Tag Archives: british motorcycles

1970 BSA Starfire 250

Screen Shot 2016-08-30 at 6.35.30 PMI am a fan of small motorcycles, give me a 125, 250 or 350 and  I am happy as can be. When I find an old one I even get happier. Bikes like this BSA have a soul that modern bikes just can’t match.

I had a BSA 350 single and I absolutely loved it. It started easy (especially compared to my step dads Gold Star) handled so easily  (it’s like the bike knew where you wanted to go before you did). These classic British singles are true gems in the motorcycling world.

I found a really nice Starfire 250 on ebay today that if you have room in your garage and want a very cool and classic British single, here’s your chance.

Click on the pictures below for more info and more pictures

 

 

<a target=”_self” href=”http://rover.ebay.com/rover/1/711-53200-19255-0/1?icep_ff3=2&pub=5574881880&toolid=10001&campid=5336495545&customid=1970+BSA+Starfire+250&icep_item=381753776360&ipn=psmain&icep_vectorid=229466&kwid=902099&mtid=824&kw=lg”&gt;Screen Shot 2016-08-30 at 6.25.48 PM

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Screen Shot 2016-08-30 at 6.26.39 PM1970 BSA Starfire 250</a><img style=”text-decoration:none;border:0;padding:0;margin:0;” src=”http://rover.ebay.com/roverimp/1/711-53200-19255-0/1?ff3=2&pub=5574881880&toolid=10001&campid=5336495545&customid=1970+BSA+Starfire+250&item=381753776360&mpt=%5BCACHEBUSTER%5D”&gt;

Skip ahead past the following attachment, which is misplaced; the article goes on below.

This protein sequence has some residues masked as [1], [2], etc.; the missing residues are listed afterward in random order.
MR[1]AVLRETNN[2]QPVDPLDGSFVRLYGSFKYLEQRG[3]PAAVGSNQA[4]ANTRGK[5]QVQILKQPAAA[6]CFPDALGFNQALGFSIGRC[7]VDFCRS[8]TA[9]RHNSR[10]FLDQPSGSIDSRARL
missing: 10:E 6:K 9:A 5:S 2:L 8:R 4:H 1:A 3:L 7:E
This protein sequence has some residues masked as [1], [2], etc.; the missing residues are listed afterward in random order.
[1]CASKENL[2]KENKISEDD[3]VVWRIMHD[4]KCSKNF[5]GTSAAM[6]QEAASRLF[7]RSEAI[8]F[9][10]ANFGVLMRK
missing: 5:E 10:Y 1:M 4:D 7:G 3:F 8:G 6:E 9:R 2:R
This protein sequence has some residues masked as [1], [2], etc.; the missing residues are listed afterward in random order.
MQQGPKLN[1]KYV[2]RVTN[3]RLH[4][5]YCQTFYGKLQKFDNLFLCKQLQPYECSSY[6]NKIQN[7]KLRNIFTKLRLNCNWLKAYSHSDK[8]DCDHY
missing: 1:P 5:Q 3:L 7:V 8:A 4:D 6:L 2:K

1974 John Player Norton Replica

Screen Shot 2016-06-01 at 8.54.46 AMI have written many times about motorcycles I have lusted after during my 50+ years of motorcycling. Some are worthy of my lust and others are just a Thursday night at the Pub talking with my other motorcycle junkie (in some cases it’s motorcycle junk) friends.  But, this particular Norton is one of my two obsessions, the Harley Davidson XLCR being the other.  I know I need to be sent to an institution.

The JPN has a history…a good one. In racing, one off motorcycles were the norm and the JPN was no exception.  In 1973 John Player cigarettes sponsored the Norton racing effort at the Isle Of Man , Peter Williams  won the Formula One 750 on one, beating the Honda 750! Online there is a great story from Cycle magazine about the history of the John Player Special. If you like Norton’s  it’s a good read.

Screen Shot 2016-06-01 at 8.58.25 AMMy history with Norton is somewhat short. The man that started me in motorcycling his middle name was Norton, I have been part of a Bonneville Land Speed Record holding team (powered by Norton) for a decade, one of my closest motorcycle racing friends Scott Fabbro, took a vintage Norton to the IOM a year ago. The podcast interview, and it’s great, is at http://www.themotoworld.com. Screen Shot 2016-06-01 at 9.02.43 AM

The thing about the John Player Replica is that it is just a stone stock 850 Norton under fiberglass bodywork. Really, lift off the body work and there is the standard steel gas tank underneath, it has the standard steel frame. But you know what…who cares. It’s cool!  It’s nothing special but it is very special. There were only about 200 made, mostly for the US market and at that time, that particular styling and ergonomics were not all that popular. It only had 50hp, give or take, and in the horsepower craved (or depraved?) 70’s that was almost pedestrian …but, the Norton on a twisty road could leave most all higher horsepower bikes in it’s rearview mirrors.

I found a real beauty today on ebay. It’s been gone through, some basics and some upgrades. Here’s the deal, the seller is asking $22,000. Is it worth that? No way. Is it worth around $12-15K yep!! Click on the link below for a bunch more info..a bunch!  and more pics. It is a wonderful and rare motorcycle.